commercial real estate
loans. Fifth Third agreed to pay $6.5 million to settle the charges, while former CFO Daniel Poston received a $100,000 penalty and was suspended from practicing as an accountant at any publicly traded company or other entity regulated by the SEC, according to a news release.
According to the SEC, Fifth Third saw a substantial increase in “non-performing assets” as the real estate market melted down in 2007 and 2008 and decided to sell large pools of troubled loans to mitigate the loss. Once Fifth Third had decided to sell the loans, U.S. accounting rules required that the company classify them as “held for sale.” Instead, Fifth Third continued to classify the loans as “held for investment.” According to the SEC, proper accounting would have increased Fifth Third’s pretax loss for the quarter by 132%.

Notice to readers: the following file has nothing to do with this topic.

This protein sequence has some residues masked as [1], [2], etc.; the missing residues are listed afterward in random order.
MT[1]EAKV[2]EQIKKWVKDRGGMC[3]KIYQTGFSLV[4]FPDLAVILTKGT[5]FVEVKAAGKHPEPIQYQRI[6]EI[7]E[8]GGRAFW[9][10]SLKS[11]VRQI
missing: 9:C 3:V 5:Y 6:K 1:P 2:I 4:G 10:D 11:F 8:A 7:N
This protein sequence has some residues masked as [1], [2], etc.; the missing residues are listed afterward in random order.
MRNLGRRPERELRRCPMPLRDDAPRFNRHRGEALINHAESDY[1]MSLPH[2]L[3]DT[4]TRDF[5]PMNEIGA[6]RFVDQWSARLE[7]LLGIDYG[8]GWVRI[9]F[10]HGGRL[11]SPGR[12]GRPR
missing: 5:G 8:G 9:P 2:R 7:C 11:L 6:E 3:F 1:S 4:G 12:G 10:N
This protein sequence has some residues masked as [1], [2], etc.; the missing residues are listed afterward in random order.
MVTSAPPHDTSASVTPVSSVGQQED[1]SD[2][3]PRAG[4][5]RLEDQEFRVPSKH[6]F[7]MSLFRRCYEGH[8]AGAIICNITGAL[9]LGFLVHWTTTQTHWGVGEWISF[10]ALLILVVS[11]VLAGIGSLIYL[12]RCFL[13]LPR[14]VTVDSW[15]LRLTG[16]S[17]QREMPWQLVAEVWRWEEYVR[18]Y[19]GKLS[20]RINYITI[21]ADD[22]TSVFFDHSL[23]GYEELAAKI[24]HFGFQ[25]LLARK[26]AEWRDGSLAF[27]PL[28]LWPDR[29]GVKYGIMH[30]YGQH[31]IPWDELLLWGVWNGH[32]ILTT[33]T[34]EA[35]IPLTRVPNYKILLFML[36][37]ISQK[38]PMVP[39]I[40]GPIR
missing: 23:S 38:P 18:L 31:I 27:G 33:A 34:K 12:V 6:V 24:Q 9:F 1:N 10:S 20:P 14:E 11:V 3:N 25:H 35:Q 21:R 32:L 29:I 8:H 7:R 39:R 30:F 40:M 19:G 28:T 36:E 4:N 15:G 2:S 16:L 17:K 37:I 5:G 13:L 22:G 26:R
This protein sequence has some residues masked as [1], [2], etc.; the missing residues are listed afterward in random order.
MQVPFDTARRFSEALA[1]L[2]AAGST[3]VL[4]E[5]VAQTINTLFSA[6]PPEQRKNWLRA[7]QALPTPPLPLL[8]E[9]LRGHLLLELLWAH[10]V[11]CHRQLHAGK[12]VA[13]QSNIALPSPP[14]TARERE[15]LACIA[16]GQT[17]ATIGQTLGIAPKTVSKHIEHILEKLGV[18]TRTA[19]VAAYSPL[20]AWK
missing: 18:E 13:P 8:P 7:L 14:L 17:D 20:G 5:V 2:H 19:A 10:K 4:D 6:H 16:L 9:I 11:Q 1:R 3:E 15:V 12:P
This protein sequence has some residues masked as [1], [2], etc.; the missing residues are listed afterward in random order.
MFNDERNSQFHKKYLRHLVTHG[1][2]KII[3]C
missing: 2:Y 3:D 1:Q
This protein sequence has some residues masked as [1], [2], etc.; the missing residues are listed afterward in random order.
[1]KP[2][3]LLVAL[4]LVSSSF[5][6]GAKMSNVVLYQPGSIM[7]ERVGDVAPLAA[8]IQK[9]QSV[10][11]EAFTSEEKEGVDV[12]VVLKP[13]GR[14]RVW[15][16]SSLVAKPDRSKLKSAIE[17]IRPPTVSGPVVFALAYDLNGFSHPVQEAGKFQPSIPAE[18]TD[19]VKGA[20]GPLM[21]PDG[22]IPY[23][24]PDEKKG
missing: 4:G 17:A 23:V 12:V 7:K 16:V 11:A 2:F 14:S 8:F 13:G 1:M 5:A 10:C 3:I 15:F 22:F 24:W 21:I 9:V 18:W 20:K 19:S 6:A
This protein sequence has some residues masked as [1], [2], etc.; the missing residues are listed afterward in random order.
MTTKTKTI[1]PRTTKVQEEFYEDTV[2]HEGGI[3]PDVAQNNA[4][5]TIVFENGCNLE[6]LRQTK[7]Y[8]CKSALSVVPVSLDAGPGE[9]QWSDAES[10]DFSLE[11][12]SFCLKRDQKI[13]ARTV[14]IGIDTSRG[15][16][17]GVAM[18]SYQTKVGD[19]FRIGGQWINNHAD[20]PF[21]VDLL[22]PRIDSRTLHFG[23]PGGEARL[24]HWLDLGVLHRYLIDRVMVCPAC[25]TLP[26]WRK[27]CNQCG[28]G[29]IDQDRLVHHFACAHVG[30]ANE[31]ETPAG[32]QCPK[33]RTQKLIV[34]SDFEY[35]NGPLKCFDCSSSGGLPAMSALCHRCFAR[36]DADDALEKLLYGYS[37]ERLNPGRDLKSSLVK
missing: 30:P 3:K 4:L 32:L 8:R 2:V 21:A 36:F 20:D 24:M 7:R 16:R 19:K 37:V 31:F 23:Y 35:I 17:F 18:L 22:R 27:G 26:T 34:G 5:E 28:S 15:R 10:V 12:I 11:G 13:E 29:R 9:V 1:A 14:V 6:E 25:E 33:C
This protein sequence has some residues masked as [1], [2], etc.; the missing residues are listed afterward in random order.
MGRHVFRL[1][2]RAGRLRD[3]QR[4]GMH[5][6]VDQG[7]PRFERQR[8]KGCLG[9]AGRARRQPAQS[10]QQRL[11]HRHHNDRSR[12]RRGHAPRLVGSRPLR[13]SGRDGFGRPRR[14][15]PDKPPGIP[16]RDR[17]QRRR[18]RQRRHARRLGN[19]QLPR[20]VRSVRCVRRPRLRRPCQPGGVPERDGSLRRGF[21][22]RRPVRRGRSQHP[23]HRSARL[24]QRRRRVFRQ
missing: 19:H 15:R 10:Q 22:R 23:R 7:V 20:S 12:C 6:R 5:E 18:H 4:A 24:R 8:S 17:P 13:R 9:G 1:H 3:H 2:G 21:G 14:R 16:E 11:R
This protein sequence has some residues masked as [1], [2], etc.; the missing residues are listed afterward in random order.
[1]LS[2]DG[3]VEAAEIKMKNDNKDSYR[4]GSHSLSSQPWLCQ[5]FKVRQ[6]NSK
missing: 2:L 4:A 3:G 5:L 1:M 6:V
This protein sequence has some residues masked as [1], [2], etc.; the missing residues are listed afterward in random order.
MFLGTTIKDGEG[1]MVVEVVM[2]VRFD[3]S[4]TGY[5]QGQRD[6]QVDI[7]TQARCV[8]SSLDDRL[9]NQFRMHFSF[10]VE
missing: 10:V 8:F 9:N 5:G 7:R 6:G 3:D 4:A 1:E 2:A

“Improper accounting by Fifth Third and Poston misled investors during a time of significant upheaval and financial distress for the company,” said George S. Canellos, co-director of the SEC’s Division of Enforcement. “It is important for investors to know the financial consequences of decisions made by management, so accounting rules that depend on management’s intent must be scrupulously observed.”
“By failing to classify large pools of loans as required, Fifth Third and Poston kept investors from knowing the full truth behind its commercial real estate loan portfolio,” said Stephen L. Cohen, SEC Enforcement Division associate director.
Fifth Third and Poston did not admit or deny the SEC’s allegations in the settlement. While Poston is suspended from practicing as an accountant before the SEC, he has the right to apply for reinstatement in one year.
The Securities and Exchange Commission on Wednesday charged Fifth Third Bank and its former chief financial officer with improper accounting of